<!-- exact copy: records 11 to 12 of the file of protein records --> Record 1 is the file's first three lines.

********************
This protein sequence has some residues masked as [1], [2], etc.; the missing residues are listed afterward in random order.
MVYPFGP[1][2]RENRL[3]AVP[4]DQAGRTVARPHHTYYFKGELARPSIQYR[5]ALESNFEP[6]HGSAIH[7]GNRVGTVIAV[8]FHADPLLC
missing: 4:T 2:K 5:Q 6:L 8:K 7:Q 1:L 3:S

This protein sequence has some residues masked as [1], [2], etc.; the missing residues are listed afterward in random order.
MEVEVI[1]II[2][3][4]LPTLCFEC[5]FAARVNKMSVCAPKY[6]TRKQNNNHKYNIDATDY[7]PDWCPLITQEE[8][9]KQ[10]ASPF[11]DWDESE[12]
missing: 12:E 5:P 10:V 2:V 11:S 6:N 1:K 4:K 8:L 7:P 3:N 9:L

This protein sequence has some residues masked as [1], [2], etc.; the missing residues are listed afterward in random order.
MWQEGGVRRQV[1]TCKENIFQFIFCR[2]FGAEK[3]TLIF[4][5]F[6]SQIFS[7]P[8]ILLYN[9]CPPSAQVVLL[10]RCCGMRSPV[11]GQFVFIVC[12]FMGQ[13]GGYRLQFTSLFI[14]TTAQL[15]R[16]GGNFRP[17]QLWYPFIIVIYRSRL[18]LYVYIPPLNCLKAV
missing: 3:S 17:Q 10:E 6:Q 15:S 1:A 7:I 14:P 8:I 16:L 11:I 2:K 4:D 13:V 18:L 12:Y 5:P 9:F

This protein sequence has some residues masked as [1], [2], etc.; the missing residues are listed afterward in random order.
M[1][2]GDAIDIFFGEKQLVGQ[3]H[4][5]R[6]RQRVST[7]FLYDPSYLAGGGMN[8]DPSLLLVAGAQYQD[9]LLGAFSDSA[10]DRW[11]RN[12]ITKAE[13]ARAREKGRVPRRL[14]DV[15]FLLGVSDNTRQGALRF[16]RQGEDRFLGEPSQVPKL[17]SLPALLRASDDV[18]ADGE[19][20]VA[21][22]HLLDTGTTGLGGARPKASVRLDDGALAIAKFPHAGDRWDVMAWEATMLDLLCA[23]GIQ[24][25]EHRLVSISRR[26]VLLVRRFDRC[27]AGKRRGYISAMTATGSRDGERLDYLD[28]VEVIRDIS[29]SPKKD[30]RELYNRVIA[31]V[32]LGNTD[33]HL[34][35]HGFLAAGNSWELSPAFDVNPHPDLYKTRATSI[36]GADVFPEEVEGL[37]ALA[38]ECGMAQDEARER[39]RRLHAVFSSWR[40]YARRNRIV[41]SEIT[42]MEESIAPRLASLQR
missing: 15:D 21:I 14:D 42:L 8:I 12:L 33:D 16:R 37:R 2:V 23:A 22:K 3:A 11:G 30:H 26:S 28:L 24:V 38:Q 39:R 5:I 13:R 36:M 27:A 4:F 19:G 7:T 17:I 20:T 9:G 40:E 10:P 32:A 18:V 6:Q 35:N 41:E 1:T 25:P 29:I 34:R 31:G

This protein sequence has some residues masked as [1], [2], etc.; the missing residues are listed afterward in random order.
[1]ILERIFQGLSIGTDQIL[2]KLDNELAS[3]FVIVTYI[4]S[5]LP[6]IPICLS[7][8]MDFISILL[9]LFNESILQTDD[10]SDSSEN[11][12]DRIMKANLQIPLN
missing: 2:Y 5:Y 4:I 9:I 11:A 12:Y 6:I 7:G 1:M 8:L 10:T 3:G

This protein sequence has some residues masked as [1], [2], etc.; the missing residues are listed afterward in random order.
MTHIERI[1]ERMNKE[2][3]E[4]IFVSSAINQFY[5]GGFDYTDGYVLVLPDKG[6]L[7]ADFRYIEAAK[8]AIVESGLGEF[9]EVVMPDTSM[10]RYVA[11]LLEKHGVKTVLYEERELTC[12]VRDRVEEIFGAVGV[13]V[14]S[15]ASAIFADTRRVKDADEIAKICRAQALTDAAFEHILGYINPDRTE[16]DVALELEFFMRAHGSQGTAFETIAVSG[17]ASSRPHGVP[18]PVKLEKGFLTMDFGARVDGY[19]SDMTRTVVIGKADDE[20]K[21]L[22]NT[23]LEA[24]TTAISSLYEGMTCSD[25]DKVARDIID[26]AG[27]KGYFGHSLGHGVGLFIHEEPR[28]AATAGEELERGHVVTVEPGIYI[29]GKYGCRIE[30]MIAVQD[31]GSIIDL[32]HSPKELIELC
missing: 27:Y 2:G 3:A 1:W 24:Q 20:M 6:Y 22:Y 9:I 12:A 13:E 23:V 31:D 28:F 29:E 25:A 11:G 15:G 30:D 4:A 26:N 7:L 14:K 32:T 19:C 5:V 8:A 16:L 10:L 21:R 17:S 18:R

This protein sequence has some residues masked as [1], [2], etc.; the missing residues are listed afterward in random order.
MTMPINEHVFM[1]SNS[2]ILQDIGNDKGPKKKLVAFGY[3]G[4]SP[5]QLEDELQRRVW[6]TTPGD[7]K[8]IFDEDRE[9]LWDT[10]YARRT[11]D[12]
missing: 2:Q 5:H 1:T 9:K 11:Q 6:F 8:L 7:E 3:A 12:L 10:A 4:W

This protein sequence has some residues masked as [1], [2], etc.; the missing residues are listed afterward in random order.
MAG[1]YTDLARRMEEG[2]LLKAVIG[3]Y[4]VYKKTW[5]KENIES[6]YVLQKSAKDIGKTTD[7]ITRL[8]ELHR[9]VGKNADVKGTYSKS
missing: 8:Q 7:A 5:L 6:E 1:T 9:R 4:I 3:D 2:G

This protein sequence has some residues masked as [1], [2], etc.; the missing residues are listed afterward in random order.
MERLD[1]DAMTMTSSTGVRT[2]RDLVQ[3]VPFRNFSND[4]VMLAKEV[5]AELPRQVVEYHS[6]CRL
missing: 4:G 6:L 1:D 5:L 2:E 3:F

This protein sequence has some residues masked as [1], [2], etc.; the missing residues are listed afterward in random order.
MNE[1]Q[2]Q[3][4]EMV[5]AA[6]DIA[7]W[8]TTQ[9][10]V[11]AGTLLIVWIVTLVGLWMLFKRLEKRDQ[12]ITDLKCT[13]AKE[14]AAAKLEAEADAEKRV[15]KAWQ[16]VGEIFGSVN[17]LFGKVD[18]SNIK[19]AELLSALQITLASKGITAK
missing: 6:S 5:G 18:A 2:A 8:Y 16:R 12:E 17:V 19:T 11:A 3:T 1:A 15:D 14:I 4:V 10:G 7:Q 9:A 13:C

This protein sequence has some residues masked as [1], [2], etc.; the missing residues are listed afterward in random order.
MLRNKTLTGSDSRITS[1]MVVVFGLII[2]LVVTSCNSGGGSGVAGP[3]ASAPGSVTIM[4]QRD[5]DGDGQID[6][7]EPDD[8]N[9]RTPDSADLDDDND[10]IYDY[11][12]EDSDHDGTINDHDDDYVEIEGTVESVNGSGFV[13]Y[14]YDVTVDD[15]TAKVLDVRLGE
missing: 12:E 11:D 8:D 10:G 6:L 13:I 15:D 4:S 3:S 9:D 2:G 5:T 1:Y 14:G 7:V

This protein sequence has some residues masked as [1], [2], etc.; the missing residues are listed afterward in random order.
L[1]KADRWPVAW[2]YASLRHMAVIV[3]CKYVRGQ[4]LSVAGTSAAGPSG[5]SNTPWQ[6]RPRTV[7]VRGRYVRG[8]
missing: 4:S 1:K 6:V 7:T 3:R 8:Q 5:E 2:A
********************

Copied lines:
This protein sequence has some residues masked as [1], [2], etc.; the missing residues are listed afterward in random order.
MLRNKTLTGSDSRITS[1]MVVVFGLII[2]LVVTSCNSGGGSGVAGP[3]ASAPGSVTIM[4]QRD[5]DGDGQID[6][7]EPDD[8]N[9]RTPDSADLDDDND[10]IYDY[11][12]EDSDHDGTINDHDDDYVEIEGTVESVNGSGFV[13]Y[14]YDVTVDD[15]TAKVLDVRLGE
missing: 12:E 11:D 8:D 10:G 6:L 13:I 15:D 4:S 3:S 9:D 2:G 5:T 1:Y 14:G 7:V

This protein sequence has some residues masked as [1], [2], etc.; the missing residues are listed afterward in random order.
L[1]KADRWPVAW[2]YASLRHMAVIV[3]CKYVRGQ[4]LSVAGTSAAGPSG[5]SNTPWQ[6]RPRTV[7]VRGRYVRG[8]
missing: 4:S 1:K 6:V 7:T 3:R 8:Q 5:E 2:A